Businesses are entering a new era of computing that requires systems to process and analyze, in real-time, huge volumes of information known as Big Data. Silicon nanophotonics technology provides answers to Big Data challenges by seamlessly connecting various parts of large systems, whether few centimeters or few kilometers apart from each other, and move terabytes of data via pulses of light through optical fibers.

III-V technologies

IBM researchers have demonstrated the world’s highest transconductance on a self-aligned III-V channel metal-oxide semiconductor (MOS) field-effect transistors (FETs) device structure that is compatible with CMOS scaling. These materials and structural innovation are expected to pave path for technology scaling at 7nm and beyond.  With more than an order of magnitude higher electron mobility than silicon, integrating III-V materials into CMOS enables higher performance at lower power density, allowing for an extension to power/performance scaling to meet the demands of cloud computing and big data systems.

Carbon Nanotubes

IBM Researchers are working in the area of carbon nanotube (CNT) electronics and exploring whether CNTs can replace silicon beyond the 7 nm node.  As part of its activities for developing carbon nanotube based CMOS VLSI circuits, IBM recently demonstrated — for the first time in the world — 2-way CMOS NAND gates using 50 nm gate length carbon nanotube transistors.

IBM also has demonstrated the capability for purifying carbon nanotubes to 99.99 percent, the highest (verified) purities demonstrated to date, and transistors at 10 nm channel length that show no degradation due to scaling–this is unmatched by any other material system to date.

Carbon nanotubes are single atomic sheets of carbon rolled up into a tube. The carbon nanotubes form the core of a transistor device that will work in a fashion similar to the current silicon transistor, but will be better performing. They could be used to replace the transistors in chips that power data-crunching servers, high performing computers and ultra fast smart phones.

Carbon nanotube transistors can operate as excellent switches at molecular dimensions of less than ten nanometers – the equivalent to 10,000 times thinner than a strand of human hair and less than half the size of the leading silicon technology. Comprehensive modeling of the electronic circuits suggests that about a five to ten times improvement in performance compared to silicon circuits is possible.

Graphene

Graphene is pure carbon in the form of a one atomic layer thick sheet.  It is an excellent conductor of heat and electricity, and it is also remarkably strong and flexible.  Electrons can move in graphene about ten times faster than in commonly used semiconductor materials such as silicon and silicon germanium. Its characteristics offer the possibility to build faster switching transistors than are possible with conventional semiconductors, particularly for applications in the handheld wireless communications business where it will be a more efficient switch than those currently used.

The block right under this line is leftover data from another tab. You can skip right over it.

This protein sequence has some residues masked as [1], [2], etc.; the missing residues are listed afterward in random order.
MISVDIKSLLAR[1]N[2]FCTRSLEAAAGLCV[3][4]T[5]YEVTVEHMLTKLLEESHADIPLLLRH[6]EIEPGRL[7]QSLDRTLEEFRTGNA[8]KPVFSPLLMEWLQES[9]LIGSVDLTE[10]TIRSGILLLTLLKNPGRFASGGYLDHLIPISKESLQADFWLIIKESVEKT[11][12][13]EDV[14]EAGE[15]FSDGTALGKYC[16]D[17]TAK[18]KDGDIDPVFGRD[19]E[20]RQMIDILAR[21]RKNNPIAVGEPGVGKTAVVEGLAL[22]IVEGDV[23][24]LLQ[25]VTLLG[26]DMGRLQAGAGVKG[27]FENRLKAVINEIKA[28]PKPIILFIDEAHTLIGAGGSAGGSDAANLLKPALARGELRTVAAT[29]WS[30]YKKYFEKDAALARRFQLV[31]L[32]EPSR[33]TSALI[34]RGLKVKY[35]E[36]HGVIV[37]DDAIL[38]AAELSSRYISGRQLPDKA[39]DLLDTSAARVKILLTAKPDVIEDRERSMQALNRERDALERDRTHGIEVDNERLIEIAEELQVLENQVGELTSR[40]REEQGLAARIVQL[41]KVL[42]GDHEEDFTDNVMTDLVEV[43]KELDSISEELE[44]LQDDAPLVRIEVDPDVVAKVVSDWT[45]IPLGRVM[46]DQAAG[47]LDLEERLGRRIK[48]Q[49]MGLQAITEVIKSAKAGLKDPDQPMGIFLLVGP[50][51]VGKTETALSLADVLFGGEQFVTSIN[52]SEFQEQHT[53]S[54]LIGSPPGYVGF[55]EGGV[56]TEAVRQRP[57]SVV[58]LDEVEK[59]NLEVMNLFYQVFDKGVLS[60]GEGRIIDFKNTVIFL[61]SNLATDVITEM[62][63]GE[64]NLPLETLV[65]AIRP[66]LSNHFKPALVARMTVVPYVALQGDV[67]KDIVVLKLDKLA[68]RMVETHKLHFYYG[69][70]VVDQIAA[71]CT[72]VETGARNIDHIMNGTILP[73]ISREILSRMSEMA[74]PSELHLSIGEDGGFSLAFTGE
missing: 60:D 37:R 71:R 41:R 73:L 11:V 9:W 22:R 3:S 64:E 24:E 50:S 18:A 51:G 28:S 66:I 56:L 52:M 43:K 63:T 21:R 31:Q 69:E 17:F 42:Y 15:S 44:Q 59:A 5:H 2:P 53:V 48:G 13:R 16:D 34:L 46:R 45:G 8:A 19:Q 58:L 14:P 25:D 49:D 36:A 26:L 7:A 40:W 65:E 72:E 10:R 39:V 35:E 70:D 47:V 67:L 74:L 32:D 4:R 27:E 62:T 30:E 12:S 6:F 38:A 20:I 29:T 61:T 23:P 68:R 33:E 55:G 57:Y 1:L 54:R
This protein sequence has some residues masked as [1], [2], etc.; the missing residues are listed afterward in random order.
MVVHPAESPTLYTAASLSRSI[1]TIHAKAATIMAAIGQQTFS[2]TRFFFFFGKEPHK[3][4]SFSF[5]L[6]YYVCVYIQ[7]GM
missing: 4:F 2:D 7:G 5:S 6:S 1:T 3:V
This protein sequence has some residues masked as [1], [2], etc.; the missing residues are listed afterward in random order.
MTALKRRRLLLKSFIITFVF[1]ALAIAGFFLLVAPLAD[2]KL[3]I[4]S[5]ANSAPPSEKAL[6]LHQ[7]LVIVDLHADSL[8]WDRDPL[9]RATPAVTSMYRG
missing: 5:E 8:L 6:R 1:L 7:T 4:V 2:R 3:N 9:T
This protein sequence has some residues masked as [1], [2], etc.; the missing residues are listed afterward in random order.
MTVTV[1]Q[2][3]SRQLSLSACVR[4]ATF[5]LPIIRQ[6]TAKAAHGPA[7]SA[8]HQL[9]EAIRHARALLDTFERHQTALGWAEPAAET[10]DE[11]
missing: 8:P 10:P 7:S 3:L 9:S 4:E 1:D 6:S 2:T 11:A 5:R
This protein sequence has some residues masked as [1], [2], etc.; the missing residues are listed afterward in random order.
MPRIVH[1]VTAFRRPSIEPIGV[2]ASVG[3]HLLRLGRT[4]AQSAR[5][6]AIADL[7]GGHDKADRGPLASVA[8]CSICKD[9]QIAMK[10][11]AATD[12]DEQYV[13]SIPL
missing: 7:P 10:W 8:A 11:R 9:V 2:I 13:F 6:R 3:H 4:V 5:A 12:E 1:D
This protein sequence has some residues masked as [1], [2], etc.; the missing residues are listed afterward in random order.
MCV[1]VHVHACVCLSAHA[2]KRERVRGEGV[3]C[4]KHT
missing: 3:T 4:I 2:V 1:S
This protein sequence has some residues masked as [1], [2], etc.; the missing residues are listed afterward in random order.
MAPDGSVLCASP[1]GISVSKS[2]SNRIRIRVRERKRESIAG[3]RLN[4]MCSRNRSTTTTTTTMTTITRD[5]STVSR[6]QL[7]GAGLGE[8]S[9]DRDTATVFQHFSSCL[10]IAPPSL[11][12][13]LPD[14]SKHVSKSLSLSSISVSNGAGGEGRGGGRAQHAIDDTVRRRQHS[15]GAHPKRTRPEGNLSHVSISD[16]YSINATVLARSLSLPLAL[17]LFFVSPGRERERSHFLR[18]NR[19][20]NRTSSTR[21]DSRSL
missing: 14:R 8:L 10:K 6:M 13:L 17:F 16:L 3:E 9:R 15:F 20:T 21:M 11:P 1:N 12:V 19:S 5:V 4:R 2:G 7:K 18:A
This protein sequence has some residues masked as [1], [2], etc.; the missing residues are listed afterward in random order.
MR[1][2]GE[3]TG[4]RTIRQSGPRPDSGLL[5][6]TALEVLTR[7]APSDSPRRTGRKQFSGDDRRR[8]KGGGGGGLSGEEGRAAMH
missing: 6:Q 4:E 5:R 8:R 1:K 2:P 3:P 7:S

Recently in 2013, IBM demonstrated the world’s first graphene based integrated circuit receiver front end for wireless communications. The circuit consisted of a 2-stage amplifier and a down converter operating at 4.3 GHz.

Next Generation Low Power Transistors

In addition to new materials like CNTs, new architectures and innovative device concepts are required to boost future system performance. Power dissipation is a fundamental challenge for nanoelectronic circuits. To explain the challenge, consider a leaky water faucet — even after closing the valve as far as possible water continues to drip — this is similar to today’s transistor, in that energy is constantly “leaking” or being lost or wasted in the off-state.

A potential alternative to today’s power hungry silicon field effect transistors are so-called steep slope devices. They could operate at much lower voltage and thus dissipate significantly less power. IBM scientists are researching tunnel field effect transistors (TFETs). In this special type of transistors the quantum-mechanical effect of band-to-band tunneling is used to drive the current flow through the transistor. TFETs could achieve a 100-fold power reduction over complementary CMOS transistors, so integrating TFETs with CMOS technology could improve low-power integrated circuits.

Recently, IBM has developed a novel method to integrate III-V nanowires and heterostructures directly on standard silicon substrates and built the first ever InAs/Si tunnel diodes and TFETs using InAs as source and Si as channel with wrap-around gate as steep slope device for low power consumption applications.

“In the next ten years computing hardware systems will be fundamentally different as our scientists and engineers push the limits of semiconductor innovations to explore the post-silicon future,” said Tom Rosamilia, senior vice president, IBM Systems and Technology Group. “IBM Research and Development teams are creating breakthrough innovations that will fuel the next era of computing systems.”

IBM’s historic contributions to silicon and semiconductor innovation include the invention and/or first implementation of: the single cell DRAM, the “Dennard scaling laws” underpinning “Moore’s Law”, chemically amplified photoresists, copper interconnect wiring, Silicon on Insulator, strained engineering, multi core microprocessors, immersion lithography, high speed silicon germanium (SiGe), High-k gate dielectrics, embedded DRAM, 3D chip stacking, and Air gap insulators.

IBM researchers also are credited with initiating the era of nano devices following the Nobel prize winning invention of the scanning tunneling microscope which enabled nano and atomic scale invention and innovation.